The US dollar looked set to enjoy its best week in the foreign exchange markets since the new month arrived this week.
This development came after oil prices continued to plummet, which affected a range of currencies across the globe which are dependent on exports.
The greenback remained up by around 0.9% in its index, which tracks the performance of the currency against six others from across the globe.
It is also its best position for around two to three weeks.
This led to currencies such as the Norwegian krone facing serious difficulties.
The dollar was up against that currency in particular by around 3%.
The currency markets were also beset by problems which related directly to the response to the coronavirus pandemic.
An antiviral drug trial aiming to find a vaccine for the infection, which was carried out by the firm Gilead, for example, led to unclear results.
This news affected the markets as trading in Asia got underway and had a particular effect on the Antipodean currencies – the Australian and Kiwi dollars.
Both of these currencies gave up around a fifth of a percentage point of value in their pairs against the US dollar.
The Australian dollar was at $0.6359 in this pair at one stage.
Over the water in New Zealand, the dollar there was spotted at $0.5996 at one point.
Sterling managed to hold relatively firm for the day in its pair against the US dollar and was spotted at $1.2352 at one stage.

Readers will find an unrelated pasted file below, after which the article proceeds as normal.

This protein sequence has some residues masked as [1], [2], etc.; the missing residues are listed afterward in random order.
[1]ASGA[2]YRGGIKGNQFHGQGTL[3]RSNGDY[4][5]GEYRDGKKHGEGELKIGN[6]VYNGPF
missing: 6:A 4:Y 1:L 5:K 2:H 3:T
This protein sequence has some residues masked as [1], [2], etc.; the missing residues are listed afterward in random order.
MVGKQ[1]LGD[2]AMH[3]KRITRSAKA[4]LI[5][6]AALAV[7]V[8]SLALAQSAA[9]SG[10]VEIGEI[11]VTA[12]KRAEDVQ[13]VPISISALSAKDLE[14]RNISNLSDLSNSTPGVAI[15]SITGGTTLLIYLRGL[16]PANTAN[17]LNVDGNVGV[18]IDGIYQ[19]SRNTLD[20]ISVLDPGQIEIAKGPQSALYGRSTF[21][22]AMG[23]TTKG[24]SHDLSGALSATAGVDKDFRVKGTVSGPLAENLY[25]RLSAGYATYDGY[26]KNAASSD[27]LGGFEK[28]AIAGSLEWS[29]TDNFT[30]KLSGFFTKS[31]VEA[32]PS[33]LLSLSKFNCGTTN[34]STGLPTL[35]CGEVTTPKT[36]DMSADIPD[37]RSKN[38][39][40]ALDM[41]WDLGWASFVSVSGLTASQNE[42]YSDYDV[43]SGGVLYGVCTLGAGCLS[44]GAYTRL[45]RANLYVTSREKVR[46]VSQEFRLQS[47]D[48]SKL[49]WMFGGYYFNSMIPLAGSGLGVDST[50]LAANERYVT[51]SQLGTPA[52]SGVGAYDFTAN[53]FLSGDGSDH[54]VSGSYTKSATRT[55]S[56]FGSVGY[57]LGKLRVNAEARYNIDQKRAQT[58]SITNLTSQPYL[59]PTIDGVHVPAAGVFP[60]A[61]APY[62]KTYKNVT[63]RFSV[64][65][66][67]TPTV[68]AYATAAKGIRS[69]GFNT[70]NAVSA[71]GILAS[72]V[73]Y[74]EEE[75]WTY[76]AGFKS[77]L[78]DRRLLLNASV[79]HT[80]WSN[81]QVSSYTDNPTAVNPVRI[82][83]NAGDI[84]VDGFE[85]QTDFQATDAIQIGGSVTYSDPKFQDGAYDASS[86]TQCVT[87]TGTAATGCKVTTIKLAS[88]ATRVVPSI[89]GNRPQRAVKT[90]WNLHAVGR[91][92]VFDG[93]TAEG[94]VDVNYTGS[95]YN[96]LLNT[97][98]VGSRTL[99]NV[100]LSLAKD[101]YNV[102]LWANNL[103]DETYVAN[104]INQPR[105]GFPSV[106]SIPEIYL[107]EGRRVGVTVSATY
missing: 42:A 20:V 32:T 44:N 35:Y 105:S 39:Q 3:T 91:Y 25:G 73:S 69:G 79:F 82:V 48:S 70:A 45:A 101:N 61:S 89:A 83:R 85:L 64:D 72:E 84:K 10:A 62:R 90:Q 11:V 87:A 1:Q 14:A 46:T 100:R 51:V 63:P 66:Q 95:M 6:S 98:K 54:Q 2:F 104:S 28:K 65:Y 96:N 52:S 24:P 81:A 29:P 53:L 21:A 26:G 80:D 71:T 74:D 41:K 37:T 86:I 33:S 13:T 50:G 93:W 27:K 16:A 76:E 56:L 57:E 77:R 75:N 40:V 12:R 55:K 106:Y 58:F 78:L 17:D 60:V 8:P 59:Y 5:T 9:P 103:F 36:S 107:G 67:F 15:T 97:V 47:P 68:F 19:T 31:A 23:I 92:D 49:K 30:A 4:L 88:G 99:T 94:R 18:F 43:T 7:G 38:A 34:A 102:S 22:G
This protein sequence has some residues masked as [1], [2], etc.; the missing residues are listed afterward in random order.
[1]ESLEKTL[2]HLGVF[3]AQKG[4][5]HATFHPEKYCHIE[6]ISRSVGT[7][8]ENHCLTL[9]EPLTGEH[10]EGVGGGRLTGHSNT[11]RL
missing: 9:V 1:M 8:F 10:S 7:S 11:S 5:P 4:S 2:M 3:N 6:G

This reflected a decline of around 1.1% over the course of the whole week.
The Japanese yen, which is known for being a safe haven, did not manage to remain safe in the face of the mighty dollar.
It was down a little in this pair, with the yen gaining 107.64 for each dollar.
Europe was also in the foreign exchange trading news headlines as trading began on Friday.
The single currency was down yesterday (Thursday) to its worst position in a month against the US dollar – $1.0756.
However, it later recovered somewhat to a position of $1.0772 in this pair.
The European Union has now promised to create an emergency fund with a value of around a trillion euros.
There was little in the way of detail about how this would be created or how it would be funded.
There appeared to be some tension between some of the hard-hit southern European countries, like Italy, and others like Germany – which have suffered far less.
Analysts, meanwhile, continue to be wholly uncertain about what the long term economic effect of the crisis around the world is likely to be.
They did, however, suggest that economic data in the next few weeks could be interpreted as highly problematic.
Some suggested that while the markets have priced in unpleasant data to some extent, there may be even more avoidance of risk once it is announced.